The exhibition is divided into four sections: text, landscape, abstraction and “Beyond the Brush”, a catchall for non-traditional works that exhibit an “ink aesthetic”, the strength of the show being the experiments with calligraphy and landscape. One standout is Gu Wenda’s boldly graphic hanging scrolls from his Mythos of Lost Dynasties Series (1984-85), the earliest works in the show. In them, he plays with the meanings of Chinese characters that sometimes contradict themselves, and are often stylised to the point of design, braiding together semantics and social critique. Wu Shanzhuan’s equally vivid, red, white and black characters refer to the posters of the Cultural Revolution, although their message is purposefully unclear, subverting the dogmatic intent of the originals.

Many of the works on display are by now contemporary Chinese classics. Xu Bing’s Book from the Sky (c1987-91) is one, an encompassing installation of hand-printed books, hanging scrolls and scrolls suspended from the ceiling to form a vast canopy, the characters invented and undecipherable. Non-Chinese readers won’t know that unless told, the inquiry into denotative, connotative and visual meaning being one of the artist’s signature tropes. Another contemporary classic is Zhang Huan’s Family Tree (2001), consisting of nine colour photographs of the artist’s face gradually inked over by Chinese characters until it is completely blackened, the characters obliterated, with multiple implications regarding language, knowledge and politics. Qiu Zhijie’s best known work, Writing the “Orchid Pavilion Preface” One Thousand Times (1990-95), comprises five chromogenic prints that document his copying of this exemplary text by a master calligrapher, over and over, until the page is black, another riff on the obscuring of words – a critique of methodologies with opaque end results, on the one hand, and an acknowledgment of the age-old Chinese process of copying to acquire mastery and demonstrate reverence, on the other.

In the landscape category, although the divisions inevitably overlap, Ren Jian’s Primeval Chaos 1987-88, a handscroll that measures almost 100 feet, is an eye-catching blend of the fantastic vistas of Chinese painting with the mystic visions of artists such as William Blake, drawn using chiaroscuro, synonymous with western representational art. Liu Dan’s ink handscroll is another extravaganza, its roiled tonalities of peach and grey suggestive of scudding baroque cloudscapes. Huang Yan, however, forgoes paper to tattoo his torso with verdant literati landscapes. Seen quite often in New York is Song Dong, another star of contemporary Chinese art, represented here by photo documentation of his well-known 1996 performance in Tibet’s Lhasa River, in which he attempts to write on water, pounding it with a wooden seal, saying finally that he “exerted great force, but in the end left no trace”.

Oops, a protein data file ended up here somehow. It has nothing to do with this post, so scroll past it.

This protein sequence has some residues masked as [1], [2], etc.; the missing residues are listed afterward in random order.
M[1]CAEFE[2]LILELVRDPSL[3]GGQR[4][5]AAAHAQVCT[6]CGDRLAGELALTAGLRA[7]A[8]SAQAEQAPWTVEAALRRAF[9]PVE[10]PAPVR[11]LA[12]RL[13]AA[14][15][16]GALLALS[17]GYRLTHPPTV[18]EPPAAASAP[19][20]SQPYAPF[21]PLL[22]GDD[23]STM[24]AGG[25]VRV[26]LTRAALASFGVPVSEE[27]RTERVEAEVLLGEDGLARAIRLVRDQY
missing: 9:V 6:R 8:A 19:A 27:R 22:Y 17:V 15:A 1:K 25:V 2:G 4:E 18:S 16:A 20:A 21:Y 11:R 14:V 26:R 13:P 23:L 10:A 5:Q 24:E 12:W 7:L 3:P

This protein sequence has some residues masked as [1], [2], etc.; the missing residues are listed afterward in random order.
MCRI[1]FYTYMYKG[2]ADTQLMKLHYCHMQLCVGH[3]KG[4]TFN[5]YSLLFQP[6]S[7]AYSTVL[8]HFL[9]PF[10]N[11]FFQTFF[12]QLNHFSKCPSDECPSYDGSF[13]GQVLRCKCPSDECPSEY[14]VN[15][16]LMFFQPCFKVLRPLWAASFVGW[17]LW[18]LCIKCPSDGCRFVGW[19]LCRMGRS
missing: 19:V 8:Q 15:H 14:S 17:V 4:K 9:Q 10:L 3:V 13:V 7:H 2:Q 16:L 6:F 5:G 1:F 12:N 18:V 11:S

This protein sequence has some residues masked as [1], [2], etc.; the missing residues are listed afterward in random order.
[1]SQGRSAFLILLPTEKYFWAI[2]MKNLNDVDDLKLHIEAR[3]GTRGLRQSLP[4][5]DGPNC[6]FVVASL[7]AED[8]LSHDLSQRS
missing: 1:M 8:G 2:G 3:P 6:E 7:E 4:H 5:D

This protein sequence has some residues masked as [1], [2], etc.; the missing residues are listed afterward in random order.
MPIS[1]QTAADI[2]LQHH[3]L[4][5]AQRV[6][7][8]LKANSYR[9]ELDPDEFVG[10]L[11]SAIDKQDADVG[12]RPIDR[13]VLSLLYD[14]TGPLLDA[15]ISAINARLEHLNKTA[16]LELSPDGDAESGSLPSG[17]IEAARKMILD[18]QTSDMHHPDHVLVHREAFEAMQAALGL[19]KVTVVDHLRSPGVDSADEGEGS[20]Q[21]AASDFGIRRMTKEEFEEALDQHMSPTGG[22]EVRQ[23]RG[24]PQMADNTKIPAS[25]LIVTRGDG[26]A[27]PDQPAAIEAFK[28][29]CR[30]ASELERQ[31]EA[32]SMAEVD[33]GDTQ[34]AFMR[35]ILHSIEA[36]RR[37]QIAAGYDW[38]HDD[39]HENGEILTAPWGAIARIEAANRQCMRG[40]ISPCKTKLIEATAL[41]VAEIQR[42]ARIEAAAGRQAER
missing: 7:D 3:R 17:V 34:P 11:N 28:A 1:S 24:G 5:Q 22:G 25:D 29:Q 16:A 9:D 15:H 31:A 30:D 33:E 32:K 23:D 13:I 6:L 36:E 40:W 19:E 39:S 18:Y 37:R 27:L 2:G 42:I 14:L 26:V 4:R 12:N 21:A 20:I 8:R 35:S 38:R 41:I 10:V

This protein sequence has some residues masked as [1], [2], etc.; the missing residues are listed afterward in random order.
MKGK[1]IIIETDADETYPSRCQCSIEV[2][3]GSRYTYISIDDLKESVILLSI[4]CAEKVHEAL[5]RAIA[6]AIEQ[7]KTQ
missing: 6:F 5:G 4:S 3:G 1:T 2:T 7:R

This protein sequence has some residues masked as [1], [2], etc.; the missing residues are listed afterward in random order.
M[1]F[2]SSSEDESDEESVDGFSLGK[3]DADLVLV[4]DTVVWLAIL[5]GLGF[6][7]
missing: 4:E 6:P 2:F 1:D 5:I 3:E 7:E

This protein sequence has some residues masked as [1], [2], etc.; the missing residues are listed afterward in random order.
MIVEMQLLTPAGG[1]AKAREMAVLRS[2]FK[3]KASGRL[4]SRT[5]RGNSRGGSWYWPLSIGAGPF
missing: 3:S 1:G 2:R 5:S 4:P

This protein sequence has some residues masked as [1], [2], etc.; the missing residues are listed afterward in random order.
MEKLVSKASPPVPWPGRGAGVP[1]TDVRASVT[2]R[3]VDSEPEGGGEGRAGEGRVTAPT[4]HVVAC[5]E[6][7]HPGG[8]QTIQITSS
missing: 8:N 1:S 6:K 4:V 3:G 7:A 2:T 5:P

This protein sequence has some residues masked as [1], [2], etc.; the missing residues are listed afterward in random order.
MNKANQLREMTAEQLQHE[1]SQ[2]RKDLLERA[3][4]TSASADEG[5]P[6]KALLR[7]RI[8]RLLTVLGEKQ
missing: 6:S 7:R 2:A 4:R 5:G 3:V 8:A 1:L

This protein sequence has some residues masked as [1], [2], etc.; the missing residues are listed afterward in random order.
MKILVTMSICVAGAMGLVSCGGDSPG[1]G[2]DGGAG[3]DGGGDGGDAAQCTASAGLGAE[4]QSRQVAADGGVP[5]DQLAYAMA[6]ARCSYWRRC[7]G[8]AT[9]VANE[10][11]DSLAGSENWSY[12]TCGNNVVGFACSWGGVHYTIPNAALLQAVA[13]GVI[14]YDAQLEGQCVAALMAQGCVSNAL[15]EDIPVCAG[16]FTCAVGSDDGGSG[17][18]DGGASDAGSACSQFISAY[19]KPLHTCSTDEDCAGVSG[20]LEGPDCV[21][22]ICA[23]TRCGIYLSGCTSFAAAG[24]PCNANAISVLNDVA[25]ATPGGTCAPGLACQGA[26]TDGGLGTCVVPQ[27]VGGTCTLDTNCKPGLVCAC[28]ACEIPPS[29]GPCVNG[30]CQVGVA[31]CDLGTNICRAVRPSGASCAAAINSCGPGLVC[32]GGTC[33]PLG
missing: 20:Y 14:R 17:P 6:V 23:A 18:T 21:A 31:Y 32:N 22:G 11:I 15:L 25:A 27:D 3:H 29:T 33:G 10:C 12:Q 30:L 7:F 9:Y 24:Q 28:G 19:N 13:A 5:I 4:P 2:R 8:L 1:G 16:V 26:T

Qiu Shihua’s pale landscapes are barely visible, and appear at first and even second glance to be an abstraction, a postminimalist monochrome, painted in the western tradition of oil on canvas, while Wang Dongling’s fierce abstractions in black and white owe a debt to calligraphy and Abstract Expressionism, while Abstract Expressionism, it should be remembered, is indebted to Asian art and calligraphy.

The last category seems not as adventurously considered as it might have been, although the pieces presented are handsome: ingeniously joined together chairs by Shao Fan, a regal ceremonial robe in clear plastic by Wang Jin and impressive scholar rocks by Zhang Jianjun in silicon and in stainless steel by Zhan Wang.

There is a dedicated screening space for films that include several short and appealing black-and-white animations by Qiu Anxiong, his slyly humorous drawings reminiscent of William Kentridge, an acknowledged influence, and the more vernacular genre of Chinese painting mixed with literati conventions, his narrative progression dependent on visual components rather than plot. Quite different are Sun Xun’s compelling animated woodblock drawings, his bluntly powerful, realist figures summoning the Kafkaesque ambience of the Cultural Revolution. Different again is Yang Fudong’s exquisite film Liu Lan, a beguiling, ethereal reverie accompanied by wistful music that evokes nostalgia and loss, as a young man in a white suit lingers in a fishing boat with a beautiful peasant girl. The stuff of traditional poetry as well as an iconic 1930s Chinese film, is it a romantic tale of inapposite love or an allegory of transition as the agrarian is uprooted by urbanisation?